The reluctant hero is such a familiar trope at this point that it has become cultural background noise. We’ve all read and watched countless stories about the hero that doesn’t want to be heroic but simply has to be. Such cliches often become commonplace, along with the push and pull greatheartedness that they attempt to make more than the sum of their painfully dull parts.
But what if a comic could deconstruct this stagnant storytelling device and rebuild it into something vital, alive and very, very funny? The result would be The Fox,and it is magnificent. The second title released by Archie’s new Dark Circle Comics imprint, the book skips the grim and grittiness familiar to readers of The Black Hood to focus on the colorful adventures of photojournalist Paul Patton Jr. More Arthur Dent than Superman, he just wants to be left alone by the world.
The trouble is, the world has other plans for him.
Following the events of last year’s “Freak Magnet” mini-series, this new ongoing title kicks off with Patton visiting his hometown with his son in tow. The pair are there to beta test a new cameraphone created by his employer’s biggest advertiser — a shadowy, smiley company who is poised to the big bad of the series — before a planned flooding buries the area under a watery grave. Once there, Paul encounters a supervillain who just so happens to be his first love before setting in motion a chain of events that will have widesspread ramifications throughout the book’s run.
Written by Dean Haspiel and Mark Waid, with art by Haspiel, The Fox is a joyous romp that is immediately compelling. With the Fox and the rogue’s gallery of supporting characters who appear within the pages, Waid and Haspiel have brought a familiar yet slightly off group of characters to the forefront. We’ve seen figures like these in comics many times before, though rarely with such self-aware glee. (While complaining about his acceptance of wearing the Fox’s uniform under his street clothes, Patton contemplates a career move as a competitive dog groomer). The comedic touches keep the story flowing forwards, but behind the laughs is a subtle statement about the dangers of becoming overly nostalgic — one that perfectly befits a reboot of a comic character who has been kicking around since 1940.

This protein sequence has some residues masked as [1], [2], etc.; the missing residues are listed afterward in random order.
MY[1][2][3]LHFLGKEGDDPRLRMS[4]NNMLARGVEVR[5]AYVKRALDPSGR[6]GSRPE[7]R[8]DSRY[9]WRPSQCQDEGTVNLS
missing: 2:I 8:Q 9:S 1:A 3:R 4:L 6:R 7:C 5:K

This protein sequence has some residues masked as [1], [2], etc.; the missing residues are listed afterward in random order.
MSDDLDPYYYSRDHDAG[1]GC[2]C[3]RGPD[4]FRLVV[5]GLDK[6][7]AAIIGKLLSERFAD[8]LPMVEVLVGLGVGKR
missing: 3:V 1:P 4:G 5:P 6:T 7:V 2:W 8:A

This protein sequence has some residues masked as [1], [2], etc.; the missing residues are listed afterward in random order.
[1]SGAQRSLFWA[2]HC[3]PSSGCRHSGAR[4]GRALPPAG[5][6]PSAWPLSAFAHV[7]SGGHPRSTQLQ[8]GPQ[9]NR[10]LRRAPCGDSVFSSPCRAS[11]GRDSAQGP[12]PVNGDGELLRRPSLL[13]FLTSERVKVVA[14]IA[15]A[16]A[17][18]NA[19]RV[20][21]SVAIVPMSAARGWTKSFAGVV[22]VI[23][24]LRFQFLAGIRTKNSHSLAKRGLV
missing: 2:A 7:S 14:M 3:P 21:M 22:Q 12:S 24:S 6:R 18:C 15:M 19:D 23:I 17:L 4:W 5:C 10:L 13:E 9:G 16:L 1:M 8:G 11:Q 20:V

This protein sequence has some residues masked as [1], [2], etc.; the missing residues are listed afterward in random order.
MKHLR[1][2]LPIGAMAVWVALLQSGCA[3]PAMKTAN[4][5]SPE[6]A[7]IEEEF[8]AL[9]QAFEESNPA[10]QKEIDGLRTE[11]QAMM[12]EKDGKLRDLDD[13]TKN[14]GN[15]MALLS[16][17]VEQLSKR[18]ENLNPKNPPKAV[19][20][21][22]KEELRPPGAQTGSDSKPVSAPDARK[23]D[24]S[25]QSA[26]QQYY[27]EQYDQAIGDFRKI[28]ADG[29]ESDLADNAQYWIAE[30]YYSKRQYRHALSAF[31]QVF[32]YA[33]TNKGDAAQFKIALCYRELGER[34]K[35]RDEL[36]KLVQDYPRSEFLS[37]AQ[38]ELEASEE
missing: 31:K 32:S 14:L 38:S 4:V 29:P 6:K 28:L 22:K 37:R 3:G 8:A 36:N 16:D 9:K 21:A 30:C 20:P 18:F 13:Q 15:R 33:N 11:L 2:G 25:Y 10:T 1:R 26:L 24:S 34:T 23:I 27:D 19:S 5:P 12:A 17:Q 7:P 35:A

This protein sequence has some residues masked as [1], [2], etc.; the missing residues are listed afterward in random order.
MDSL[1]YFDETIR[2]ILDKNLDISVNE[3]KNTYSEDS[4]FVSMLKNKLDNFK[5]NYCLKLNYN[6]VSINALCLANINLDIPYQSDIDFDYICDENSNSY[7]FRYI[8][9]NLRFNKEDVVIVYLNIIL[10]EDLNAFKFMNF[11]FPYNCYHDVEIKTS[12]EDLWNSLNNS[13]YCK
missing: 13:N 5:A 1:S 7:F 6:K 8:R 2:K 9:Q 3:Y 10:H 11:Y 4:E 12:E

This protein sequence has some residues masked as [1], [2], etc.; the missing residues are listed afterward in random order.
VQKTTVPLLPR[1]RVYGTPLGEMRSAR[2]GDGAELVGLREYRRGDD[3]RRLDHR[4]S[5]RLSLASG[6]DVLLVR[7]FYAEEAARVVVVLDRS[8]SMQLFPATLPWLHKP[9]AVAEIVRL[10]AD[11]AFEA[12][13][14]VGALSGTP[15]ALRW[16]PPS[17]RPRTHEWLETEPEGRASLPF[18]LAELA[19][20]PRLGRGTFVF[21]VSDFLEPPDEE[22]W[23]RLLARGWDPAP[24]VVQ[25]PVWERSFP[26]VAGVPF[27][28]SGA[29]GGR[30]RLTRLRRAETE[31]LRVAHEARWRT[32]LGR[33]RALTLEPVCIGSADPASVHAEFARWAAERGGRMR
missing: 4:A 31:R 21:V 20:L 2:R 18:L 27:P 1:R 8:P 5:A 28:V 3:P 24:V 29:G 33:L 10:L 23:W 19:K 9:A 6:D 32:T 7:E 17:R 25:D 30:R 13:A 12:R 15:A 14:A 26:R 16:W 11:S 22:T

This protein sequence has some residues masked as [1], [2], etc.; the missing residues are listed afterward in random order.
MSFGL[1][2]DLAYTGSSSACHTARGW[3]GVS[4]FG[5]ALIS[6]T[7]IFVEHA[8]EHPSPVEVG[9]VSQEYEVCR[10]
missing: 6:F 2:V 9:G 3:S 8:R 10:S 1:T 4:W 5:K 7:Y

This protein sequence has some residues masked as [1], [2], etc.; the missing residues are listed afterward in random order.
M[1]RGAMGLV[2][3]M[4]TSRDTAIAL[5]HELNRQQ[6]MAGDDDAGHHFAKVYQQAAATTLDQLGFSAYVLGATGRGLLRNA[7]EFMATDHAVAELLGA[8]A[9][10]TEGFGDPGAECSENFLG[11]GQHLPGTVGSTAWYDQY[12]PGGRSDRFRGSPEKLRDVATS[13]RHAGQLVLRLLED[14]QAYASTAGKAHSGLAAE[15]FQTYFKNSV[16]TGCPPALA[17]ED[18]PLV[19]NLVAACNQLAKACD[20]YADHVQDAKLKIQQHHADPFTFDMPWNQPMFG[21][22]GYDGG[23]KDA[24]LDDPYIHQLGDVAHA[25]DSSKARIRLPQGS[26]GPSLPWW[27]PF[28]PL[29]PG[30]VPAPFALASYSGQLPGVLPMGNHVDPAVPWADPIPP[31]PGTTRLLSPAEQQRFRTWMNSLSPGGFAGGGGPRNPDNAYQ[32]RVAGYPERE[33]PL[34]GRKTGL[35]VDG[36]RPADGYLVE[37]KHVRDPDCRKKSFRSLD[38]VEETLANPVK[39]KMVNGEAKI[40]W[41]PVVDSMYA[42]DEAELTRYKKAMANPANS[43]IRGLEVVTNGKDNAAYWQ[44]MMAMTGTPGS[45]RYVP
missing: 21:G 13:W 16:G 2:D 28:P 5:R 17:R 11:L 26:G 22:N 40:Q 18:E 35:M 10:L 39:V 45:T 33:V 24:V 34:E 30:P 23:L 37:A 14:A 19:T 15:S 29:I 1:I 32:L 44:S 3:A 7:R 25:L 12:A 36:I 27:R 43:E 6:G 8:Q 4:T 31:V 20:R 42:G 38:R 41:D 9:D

As great as the Waid/Haspiel writing team is, it’s Haspiel’s delighftul cartoonish art that shines here. Think the comic offspring of Ben Edlund and Mike Mignola and you’ve got a pretty good idea of Haspiel’s visual style here, one that is heightened by gorgeous splash pages.
It may be a bit early to say so, but screw it, The Fox is a perfect comic that will prove to be amongst the year’s best. Juggling humor, excitement and heart, it is an absolute pleasure to read. Paul Patton Jr. may be unhappy with his lot in life, but you’ll love everything about it.